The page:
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Shock to the emotional system can be truly damaging

January 26, 2012
Marshall Independent

To the editor:

Joe Paterno, former Penn State football coach, didn't last long after he was fired by the Board of Trustees. It is no longer quite enough to obey the "letter of the law," one has to obey the "moral law" too, as it's perceived by your supervisors.

One certainly wishes that other parts of our system, such as the bankers and their foreclosure actions, would pay more attention to the moral law.

Beyond that, is it only "coincidence" that Joe Paterno died so quickly from cancer after what must have been the biggest heartbreak of his life? Probably not. The medical literature is replete with examples of serious conditions which manifested "immediately" after a severe shock to the emotional system.

Perhaps one of the most well known is the story of "Mr. Wright," as told by cancer surgeon Bernie Siegel in his book, "Love, Medicine & Miracles" (Harper & Row, 1986). A terminal cancer patient with far advanced lymphosarcoma, Mr. Wright was treated with Krebiozen, a "promising" cancer drug of the '50s and quickly made a miraculous recovery. Later, after seeing news articles that Krebiozen was ineffective, Wright's tumors returned with a vengeance. He was then given sham treatments of pure water under the pretext that they were new, fresh doses of Krebiozen, and again the tumors quickly disappeared. The final straw for Wright was when the American Medical Association pronounced Krebiozen worthless in the treatment of cancer. As Dr. Siegel relates, "...Within a few days of this (AMA) report, Mr. Wright was readmitted to the hospital in extremis; his faith was now gone, his last hope vanished, and he succumbed in less than two days..." (p. 35).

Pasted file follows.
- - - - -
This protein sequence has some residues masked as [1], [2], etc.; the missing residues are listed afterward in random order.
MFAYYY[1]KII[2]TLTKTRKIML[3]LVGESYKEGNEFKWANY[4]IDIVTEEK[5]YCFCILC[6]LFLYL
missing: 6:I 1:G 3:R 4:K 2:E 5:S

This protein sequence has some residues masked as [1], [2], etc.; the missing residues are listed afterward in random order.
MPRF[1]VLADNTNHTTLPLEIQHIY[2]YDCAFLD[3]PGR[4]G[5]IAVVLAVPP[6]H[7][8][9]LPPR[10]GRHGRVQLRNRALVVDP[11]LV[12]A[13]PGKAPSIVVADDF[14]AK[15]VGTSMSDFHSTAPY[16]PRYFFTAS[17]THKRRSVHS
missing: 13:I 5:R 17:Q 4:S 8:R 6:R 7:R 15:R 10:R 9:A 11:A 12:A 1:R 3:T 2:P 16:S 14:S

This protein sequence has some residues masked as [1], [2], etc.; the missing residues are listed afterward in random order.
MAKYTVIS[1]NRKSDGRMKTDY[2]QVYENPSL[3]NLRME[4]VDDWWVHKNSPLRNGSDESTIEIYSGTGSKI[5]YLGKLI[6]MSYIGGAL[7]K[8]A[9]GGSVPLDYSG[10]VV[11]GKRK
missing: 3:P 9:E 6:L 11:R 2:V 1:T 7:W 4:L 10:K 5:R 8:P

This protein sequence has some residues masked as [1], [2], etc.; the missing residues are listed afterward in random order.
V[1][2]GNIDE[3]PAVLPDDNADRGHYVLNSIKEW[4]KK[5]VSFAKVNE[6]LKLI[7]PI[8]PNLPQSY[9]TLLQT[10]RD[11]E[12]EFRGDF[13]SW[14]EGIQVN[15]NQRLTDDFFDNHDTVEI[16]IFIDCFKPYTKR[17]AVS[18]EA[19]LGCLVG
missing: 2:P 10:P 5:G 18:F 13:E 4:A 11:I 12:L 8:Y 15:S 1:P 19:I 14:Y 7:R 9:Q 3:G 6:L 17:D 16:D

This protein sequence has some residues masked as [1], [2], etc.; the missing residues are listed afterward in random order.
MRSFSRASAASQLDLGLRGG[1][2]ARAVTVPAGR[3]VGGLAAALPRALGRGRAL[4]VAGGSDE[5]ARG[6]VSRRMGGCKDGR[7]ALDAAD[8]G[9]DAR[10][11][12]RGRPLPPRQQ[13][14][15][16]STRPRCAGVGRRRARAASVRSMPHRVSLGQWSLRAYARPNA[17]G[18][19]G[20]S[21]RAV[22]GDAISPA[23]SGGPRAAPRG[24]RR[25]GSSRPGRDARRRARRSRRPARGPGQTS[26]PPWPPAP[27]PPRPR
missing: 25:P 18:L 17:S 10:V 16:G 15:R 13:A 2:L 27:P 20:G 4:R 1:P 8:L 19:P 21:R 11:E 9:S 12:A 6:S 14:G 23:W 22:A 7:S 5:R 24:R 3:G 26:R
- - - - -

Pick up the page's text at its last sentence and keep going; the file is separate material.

We are now aware that the immune system is very susceptible to the emotional state of the patient, whether the disease be cancer or something less frightening. If you have a loved one with a serious condition, do all that you can to keep the spirits up and the mood positive. Inspiring hope and a positive, winning attitude can do little harm and may do much good.

Charles Reinert,





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